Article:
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EMBO J. 1997 May 15;16(10):2730-44.

Identification of p130Cas as a substrate of Yersinia YopH (Yop51), a bacterial protein tyrosine phosphatase that translocates into mammalian cells and targets focal adhesions.

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Department of Molecular Genetics and Microbiology, School of Medicine, State University of New York at Stony Brook, 11794-5222, USA.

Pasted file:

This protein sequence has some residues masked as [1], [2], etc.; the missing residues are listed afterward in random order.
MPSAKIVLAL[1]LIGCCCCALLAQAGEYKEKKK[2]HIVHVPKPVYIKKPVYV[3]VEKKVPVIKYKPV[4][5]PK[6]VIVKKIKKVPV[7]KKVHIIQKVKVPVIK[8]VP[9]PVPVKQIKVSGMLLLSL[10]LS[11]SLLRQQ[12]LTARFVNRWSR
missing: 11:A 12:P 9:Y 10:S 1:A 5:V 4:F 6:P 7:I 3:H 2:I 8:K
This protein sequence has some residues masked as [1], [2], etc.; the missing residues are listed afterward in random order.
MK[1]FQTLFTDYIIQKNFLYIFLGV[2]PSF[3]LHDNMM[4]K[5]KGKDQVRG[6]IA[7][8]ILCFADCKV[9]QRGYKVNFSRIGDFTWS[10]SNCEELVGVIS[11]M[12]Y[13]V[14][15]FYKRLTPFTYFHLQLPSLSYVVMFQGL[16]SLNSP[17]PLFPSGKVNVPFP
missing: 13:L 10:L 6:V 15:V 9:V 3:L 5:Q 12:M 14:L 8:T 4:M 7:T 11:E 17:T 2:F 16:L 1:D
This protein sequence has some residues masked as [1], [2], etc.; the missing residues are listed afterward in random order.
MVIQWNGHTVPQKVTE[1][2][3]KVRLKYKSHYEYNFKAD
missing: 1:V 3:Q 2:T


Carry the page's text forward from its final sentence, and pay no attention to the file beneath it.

A number of pathogenic bacteria utilize type III secretion pathways to translocate virulence proteins into host eukaryotic cells. We identified a host target of YopH, a protein tyrosine phosphatase that is translocated into mammalian cells by Yersiniae. A catalytically inactive 'substrate-trapping' mutant, YopHC403S, was used as a probe to determine where YopH substrates localize in eukaryotic cells. Immunofluorescence microscopy demonstrated that YopHC403S localized to focal adhesions in human epithelial cells infected with Y. pseudotuberculosis. YopHC403S stabilized focal adhesions, as shown by its dominant-negative effect on focal adhesion disassembly mediated by YopE, a translocated protein which disrupts actin stress fibers. Conversely, YopH destabilized focal adhesions, even in the absence of YopE, as shown by loss of phosphotyrosine staining. Immunoprecipitation revealed that YopHC403S was trapped in a complex with a hyperphosphorylated 125-135 kDa protein, identified by immunoblotting as the focal adhesion protein p130Cas. YopHC403S bound directly to p130Cas in a phosphotyrosine-dependent manner in vitro. Translocation of YopH into cells plated on fibronectin resulted in rapid and selective dephosphorylation of p130Cas. These results demonstrate that YopH targets focal adhesions in host cells and that p130Cas, a docking protein for multiple SH2 domains, is a direct substrate of this enzyme in vivo.

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